Friends of Jeb Bush, the first Republican heavyweight to announce that he's "exploring" a presidential bid in 2016, have put a price tag on friendship. And it is menacing.
On Friday, Bloomberg Politics reported that Bush's allies are setting a formidable goal to raise $100 million in the first three months of this year. The thinking goes that if Bush's team reaches such a high benchmark before the Republican primary has even begun, it could scare off potential primary opponents.
It goes to show how supersized political donations have become since the Supreme Court's Citizens United decision. It also provides a useful lesson in the wonky campaign finance rules that potential candidates must navigate, and how they can be manipulated for maximum gain.
Because of the way that Bush is set up, big donors will be able to get around contribution limits by triple dipping: funneling money into a leadership PAC, a super PAC, and a presumptive regular campaign.
On Tuesday, Bush announced his own leadership PAC—the Right to Rise PAC—but he has not yet formed an official exploratory committee for a presidential run. That means that technically, in the eyes of the Federal Election Commission, he is still not a presidential candidate.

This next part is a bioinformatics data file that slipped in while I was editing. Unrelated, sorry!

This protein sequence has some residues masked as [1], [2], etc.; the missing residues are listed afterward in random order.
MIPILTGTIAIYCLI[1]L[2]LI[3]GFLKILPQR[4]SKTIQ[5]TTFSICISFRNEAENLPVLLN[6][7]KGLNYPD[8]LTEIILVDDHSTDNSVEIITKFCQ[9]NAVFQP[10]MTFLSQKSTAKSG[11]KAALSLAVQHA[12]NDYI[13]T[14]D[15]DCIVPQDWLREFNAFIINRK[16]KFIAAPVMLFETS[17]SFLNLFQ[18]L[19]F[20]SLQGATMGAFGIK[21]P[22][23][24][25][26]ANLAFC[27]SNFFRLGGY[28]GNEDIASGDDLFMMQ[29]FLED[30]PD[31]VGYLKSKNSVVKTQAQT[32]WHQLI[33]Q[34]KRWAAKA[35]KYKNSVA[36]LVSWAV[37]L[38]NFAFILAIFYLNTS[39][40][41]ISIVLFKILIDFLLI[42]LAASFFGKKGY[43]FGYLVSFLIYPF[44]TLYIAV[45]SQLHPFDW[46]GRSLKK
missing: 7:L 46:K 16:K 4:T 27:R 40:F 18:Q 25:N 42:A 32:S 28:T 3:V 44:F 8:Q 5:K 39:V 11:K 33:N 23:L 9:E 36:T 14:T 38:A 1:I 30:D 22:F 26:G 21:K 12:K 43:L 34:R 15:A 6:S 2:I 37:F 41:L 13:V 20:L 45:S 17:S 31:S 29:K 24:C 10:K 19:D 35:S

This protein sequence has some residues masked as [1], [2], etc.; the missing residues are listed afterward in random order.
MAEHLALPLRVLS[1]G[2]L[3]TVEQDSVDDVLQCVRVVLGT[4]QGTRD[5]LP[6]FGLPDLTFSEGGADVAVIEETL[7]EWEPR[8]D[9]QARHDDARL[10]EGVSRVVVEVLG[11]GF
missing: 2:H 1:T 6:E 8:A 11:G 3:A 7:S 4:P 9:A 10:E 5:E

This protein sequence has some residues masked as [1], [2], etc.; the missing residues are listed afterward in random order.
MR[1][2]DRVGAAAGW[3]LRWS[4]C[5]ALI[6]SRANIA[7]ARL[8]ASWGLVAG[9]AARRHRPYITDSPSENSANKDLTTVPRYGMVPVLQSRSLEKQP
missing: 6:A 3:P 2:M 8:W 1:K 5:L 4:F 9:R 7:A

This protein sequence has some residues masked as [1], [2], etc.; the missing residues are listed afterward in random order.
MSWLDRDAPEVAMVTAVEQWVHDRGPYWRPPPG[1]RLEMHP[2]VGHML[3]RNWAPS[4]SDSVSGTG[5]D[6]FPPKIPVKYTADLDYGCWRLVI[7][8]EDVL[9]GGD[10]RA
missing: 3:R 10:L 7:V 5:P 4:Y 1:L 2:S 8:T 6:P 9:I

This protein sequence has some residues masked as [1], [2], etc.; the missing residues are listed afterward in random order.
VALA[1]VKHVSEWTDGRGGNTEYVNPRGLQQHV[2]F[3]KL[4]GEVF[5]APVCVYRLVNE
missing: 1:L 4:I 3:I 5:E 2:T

Under federal election law, a candidate's leadership PAC cannot spend money on services that directly affect the candidate's campaign. What leadership PACs can spend money on is dispatching the candidate to ostensibly campaign for other people.
Leadership PACs can also allow candidates to operate in "stealth mode," according to the Center for Responsive Politics's Sheila Krumholz: candidates can use the money to fly around the country to meet with potential donors and build name recognition before announcing an official bid.
In this way, Bush is in a uniquely beneficial fundraising situation. Because he does not currently hold office and is technically not yet a candidate for office, he can legally coordinate with his super PAC. It's unclear where, exactly, that proposed $100 million figure is supposed to wind up, but it's a sound bet that a lot of it will include super PAC donations.
Bush's spokeswoman, Kristy Campbell, told Bloomberg Politics that the $100 million figure is "not accurate," but she didn't clarify how what they're planning is different.
It's unclear how much of a chilling effect the goal would have on Bush's potential primary opponents. While someone like Ohio Gov. John Kasich may be intimidated by the early show of strength, New Jersey Gov. Chris Christie is less likely to be scared off, as Bloomberg Politics notes:
Christie is a proven fundraiser, raising a record $106 million in his two years as head of the Republican Governors Association, but he has complications as a sitting governor. The Securities and Exchange Commission rules prohibit some of Wall Street's biggest donors from giving money to governors.
Still, it never hurts to be friends with multibillionaires.
This article is from the archive of our partner National Journal.